OHSAA update on NIL, other action


The Ohio High School Athletic Association recently updated its member schools on several legislative issues that have developed or are in discussion within the Ohio General Assembly and their implications for schools and interscholastic athletics.

Included in the recent legislative action are Name, Image and Likeness(NIL); transgender student-athlete participation; restoration of parts of the OHSAA transfer bylaw; freedom of religious expression; a proposal for extra semesters of athletic eligibility; increased consequence for an assault on a sports official; and more.

Name, Image & Likeness

Current impact on any member schools? No

Summary: Within House Bill 110, language was added to allow college athletes to earn compensation as a result of the use of the student’s name, image or likeness. This has no impact on students participating in interscholastic athletics at the high school level, therefore OHSAA Bylaw 4-10, which is the OHSAA Amateurism bylaw, is still in effect, but it is being reviewed for potential modifications that would go to the membership for a vote during the 2022 referendum cycle. OHSAA student-athletes are permitted to receive awards/prizes which do not exceed $400 in value if the award is a direct result from participation in their sport, such as a “Player of the Game” gift card to a local restaurant, or an athlete competing in an event and winning a prize. However, OHSAA student-athletes are not permitted to hire an agent or receive money/cash prizes for their participation in their sport. They are also not permitted to capitalize on their athletic fame by receiving money, merchandise or services of value based on the notoriety they achieve as an athlete.

Transgender athlete participation

Current impact on any member schools? No, but possibly forthcoming

Summary: The OHSAA transgender policy currently requires one year of hormone treatment prior to a transgender female being permitted to participate on a girls team. However, there are currently two bills, House Bill 61 and Senate Bill 132, which would prevent any participation of transgender females on female athletic teams. Both bills are currently in committee and another hearing is expected to take place for HB61 in the fall. The current OHSAA transgender policy is posted at: https://ohsaaweb.blob.core.windows.net/files/Eligibility/OtherEligibiltyDocs/TransgenderPolicy.pdf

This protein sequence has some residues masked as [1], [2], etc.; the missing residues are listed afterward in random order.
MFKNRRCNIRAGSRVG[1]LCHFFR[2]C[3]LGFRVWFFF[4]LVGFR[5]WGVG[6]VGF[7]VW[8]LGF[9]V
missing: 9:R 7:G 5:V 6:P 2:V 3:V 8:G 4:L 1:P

Extra semester(s) of eligibility

Current impact on any member schools? No

Summary: There are currently two bills which would look to extend a student-athlete’s eligibility at the high school level past the traditional eight semesters as a result of Covid-related educational issues. Both of these bills are currently in committee but do not appear to be moving at a rate which would impact any student for the 2021-22 school year. Unless informed otherwise, member schools should be following the guidance and applicable exceptions in Bylaw 4-3-3, which limits a student to eight semesters of athletic participation taken in order of attendance regardless of whether or not the student participates.

Restoration of Transfer exceptions

Current impact on any member schools? Yes, expected fall 2021

Summary: Within House Bill 110, which was passed on June 30, 2021, language was added to repeal 3313.5316 that will now allow the OHSAA to restore the previously deleted language from the transfer bylaw in 2019. At the August 2021 board meeting, the executive director’s office will be making a recommendation to the board of directors on the most appropriate way to potentially restore these exceptions/rules for the remainder of the 2021-22 school year. The bylaws/exceptions which are impacted include: